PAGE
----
The vast majority of our work at SelectCare Home Care Services focuses on the immediate, day-to-day needs of our clients – providing older New Yorkers with the assistance they need to stay active, healthy and independent. While home care might be our primary focus, we believe it is important to look at the bigger picture and do our part to educate the public about important health topics.
To that end, we are participating in the World Health Organization’s (WHO) World Hepatitis Day on July 28th. World Hepatitis Day was first declared in 2010 in recognition of the 400 million people struggling with the disease around the globe, causing approximately 1.4 million deaths annually.
The WHO hopes to raise awareness of viral hepatitis, with a focus on the three most common infections, hepatitis A, B, and C. These diseases target the liver, and while US rates of hepatitis A and B are dropping due to increasing vaccination rates, there is currently no known vaccine for hepatitis C, which can easily go unnoticed because few patients display symptoms until long after infection.
Over the past 15 years, the incidences of hepatitis A and B virus infection in the United States have declined significantly but the incidence of hepatitis C virus infection has increased by 75% since 2010, in part due to an increase in testing in American medical institutions.
Here are the Facts:
Each strain of viral hepatitis is transmitted differently. Hepatitis A (HAV) is normally spread when infected fecal matter comes in contact with the mouth, either directly, or through exposure to contaminated food or water. To prevent exposure, the WHO urges everyone, vaccinated or not, to wash their hands after using the bathroom, as well as before cooking or eating.
Hepatitis B (HBV) is transmitted by exposure through body fluids of an infected person. Blood and other bodily fluids contaminated with HBV can remain infectious outside the body for about seven days, meaning any surface exposed to bodily fluids should be cleaned promptly and thoroughly. Between 2000 and 2012, the rate of new HBV infections declined dramatically in the United States due to comprehensive vaccination programs and promoting the use of universal precautions like hand washing and the use of protective gloves when performing personal care procedures.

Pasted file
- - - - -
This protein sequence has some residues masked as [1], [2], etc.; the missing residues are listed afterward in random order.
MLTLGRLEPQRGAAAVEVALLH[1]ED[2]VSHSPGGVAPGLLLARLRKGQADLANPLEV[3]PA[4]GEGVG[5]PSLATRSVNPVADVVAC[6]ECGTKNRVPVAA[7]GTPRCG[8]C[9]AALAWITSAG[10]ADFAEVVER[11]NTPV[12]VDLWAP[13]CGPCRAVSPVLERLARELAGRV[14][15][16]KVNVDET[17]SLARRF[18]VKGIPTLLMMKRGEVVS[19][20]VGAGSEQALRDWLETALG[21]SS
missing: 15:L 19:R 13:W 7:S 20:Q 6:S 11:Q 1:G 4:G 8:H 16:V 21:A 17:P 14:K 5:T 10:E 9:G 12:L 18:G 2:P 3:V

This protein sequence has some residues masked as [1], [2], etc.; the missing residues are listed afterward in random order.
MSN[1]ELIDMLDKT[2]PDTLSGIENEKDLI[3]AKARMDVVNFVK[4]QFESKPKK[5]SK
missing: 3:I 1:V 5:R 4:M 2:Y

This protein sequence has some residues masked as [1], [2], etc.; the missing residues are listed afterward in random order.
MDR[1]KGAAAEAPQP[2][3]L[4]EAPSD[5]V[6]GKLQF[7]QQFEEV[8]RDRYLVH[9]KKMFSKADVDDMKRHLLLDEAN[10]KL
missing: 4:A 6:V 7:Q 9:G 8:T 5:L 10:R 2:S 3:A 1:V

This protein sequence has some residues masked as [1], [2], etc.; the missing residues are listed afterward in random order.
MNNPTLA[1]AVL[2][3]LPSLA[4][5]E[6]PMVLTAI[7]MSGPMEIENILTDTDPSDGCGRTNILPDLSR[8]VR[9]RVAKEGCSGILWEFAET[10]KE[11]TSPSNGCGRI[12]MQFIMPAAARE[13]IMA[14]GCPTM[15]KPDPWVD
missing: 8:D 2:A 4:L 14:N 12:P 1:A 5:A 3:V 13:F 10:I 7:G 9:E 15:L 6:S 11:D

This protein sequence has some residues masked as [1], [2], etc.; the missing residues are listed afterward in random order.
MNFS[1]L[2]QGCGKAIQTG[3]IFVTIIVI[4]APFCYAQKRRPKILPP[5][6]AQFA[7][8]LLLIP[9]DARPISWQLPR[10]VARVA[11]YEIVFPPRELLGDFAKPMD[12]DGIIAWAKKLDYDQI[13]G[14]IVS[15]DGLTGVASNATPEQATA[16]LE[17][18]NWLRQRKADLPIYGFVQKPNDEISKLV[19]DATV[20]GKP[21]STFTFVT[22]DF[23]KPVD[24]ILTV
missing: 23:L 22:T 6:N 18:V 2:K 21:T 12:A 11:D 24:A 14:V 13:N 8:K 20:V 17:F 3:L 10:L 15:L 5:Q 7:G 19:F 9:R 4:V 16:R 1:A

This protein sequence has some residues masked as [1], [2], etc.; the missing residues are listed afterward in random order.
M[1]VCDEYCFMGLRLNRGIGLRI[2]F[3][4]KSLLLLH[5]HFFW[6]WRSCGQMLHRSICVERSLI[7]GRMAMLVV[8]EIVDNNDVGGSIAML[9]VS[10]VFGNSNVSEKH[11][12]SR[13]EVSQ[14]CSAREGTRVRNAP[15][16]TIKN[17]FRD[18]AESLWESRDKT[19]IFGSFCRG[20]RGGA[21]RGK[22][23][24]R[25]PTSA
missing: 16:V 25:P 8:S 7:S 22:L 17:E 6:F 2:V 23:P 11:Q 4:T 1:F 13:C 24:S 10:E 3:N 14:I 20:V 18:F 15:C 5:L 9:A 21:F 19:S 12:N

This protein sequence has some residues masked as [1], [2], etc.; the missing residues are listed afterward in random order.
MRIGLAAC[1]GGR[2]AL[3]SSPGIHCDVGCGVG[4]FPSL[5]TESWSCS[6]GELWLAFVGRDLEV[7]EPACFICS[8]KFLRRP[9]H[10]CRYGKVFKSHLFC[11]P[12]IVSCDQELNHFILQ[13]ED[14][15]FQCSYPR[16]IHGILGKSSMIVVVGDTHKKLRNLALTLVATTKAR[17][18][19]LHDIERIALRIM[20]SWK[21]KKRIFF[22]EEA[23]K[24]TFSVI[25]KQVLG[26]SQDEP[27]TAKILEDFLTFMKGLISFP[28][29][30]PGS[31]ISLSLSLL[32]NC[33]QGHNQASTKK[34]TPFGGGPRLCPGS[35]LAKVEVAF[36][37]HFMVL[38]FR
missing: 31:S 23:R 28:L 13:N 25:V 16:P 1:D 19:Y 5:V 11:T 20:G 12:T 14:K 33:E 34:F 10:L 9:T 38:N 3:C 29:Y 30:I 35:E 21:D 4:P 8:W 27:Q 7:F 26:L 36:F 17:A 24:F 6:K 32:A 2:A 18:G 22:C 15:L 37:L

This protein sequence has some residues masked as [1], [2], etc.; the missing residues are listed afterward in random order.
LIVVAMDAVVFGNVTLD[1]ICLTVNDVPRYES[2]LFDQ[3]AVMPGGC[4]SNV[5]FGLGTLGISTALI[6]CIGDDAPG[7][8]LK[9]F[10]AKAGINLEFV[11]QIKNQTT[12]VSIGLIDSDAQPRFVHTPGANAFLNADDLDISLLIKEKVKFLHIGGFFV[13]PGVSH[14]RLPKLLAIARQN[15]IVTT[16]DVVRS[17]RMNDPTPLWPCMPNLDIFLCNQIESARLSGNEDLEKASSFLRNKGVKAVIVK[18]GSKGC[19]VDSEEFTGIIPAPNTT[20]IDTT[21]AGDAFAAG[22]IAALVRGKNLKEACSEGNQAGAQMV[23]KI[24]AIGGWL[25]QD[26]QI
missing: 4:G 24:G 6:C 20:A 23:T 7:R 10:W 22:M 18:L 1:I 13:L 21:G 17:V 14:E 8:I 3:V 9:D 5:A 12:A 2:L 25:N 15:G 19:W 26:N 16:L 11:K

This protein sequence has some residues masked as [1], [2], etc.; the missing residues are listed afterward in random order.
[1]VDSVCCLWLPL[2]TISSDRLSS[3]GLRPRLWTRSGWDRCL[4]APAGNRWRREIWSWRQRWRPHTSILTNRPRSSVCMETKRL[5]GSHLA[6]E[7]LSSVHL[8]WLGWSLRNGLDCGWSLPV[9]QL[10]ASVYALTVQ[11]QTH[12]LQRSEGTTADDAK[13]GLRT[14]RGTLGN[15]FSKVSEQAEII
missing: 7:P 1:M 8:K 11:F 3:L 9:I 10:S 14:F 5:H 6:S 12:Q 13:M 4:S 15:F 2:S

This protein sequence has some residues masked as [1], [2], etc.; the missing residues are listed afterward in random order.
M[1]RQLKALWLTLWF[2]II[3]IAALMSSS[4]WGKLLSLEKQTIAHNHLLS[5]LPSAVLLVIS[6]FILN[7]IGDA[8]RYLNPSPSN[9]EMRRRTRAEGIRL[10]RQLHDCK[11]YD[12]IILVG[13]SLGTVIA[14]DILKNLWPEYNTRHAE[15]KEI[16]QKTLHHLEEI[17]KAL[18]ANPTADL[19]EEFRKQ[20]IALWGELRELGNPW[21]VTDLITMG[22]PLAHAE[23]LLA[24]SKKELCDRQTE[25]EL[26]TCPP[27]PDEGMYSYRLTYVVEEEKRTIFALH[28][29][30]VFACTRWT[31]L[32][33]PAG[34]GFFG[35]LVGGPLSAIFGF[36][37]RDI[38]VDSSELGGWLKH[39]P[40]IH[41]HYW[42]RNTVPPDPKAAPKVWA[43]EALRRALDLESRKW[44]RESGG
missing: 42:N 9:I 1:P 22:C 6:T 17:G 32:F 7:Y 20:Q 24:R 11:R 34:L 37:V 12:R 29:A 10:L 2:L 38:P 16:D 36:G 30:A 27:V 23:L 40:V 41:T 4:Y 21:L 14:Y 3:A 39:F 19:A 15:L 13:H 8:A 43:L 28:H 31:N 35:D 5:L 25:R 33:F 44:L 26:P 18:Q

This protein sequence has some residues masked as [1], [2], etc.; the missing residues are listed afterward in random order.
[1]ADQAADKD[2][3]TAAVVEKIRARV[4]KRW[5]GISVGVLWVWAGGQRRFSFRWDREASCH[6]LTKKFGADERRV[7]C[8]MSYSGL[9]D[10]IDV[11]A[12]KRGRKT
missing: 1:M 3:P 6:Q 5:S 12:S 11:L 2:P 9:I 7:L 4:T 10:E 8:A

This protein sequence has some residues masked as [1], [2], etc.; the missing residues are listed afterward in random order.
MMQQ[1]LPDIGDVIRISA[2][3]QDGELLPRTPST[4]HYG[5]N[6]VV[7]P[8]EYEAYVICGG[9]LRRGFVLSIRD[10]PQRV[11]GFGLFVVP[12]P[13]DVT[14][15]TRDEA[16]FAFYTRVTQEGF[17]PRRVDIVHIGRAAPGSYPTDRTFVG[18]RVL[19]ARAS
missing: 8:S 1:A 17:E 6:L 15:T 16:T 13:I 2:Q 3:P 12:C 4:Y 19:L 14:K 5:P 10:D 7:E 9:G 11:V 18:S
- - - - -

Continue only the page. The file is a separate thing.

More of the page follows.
Hepatitis C (HCV) is the leading cause of liver-related death and cancer in the Western world. HCV is transmitted by injection or infusion, typically through needle sharing or poor infection control practices in a medical setting. We usually think about issues of infection control as being limited to a medical office, however HCV can be spread by sharing appliances that might come into contact with blood such as toothbrushes, dental appliances, razors or nail clippers. When visiting a nail salon, health officials suggest you either bring your own nail clippers and files or that the clippers are taken from the sterilizer, not used from one client to another.
SelectCare takes health concerns like hepatitis seriously, both for our clients and staff. Our nurse supervisors provide field staff members with thorough universal precaution training during orientation and quarterly inservices and follow up these lessons with in-home supervision during their free monthly client visits.
To learn more about what you can do to raise awareness on World Hepatitis Day, find an event near you. To learn more about how SelectCare works to provide New Yorkers with safe, reliable care in the comfort of their own homes, call us today.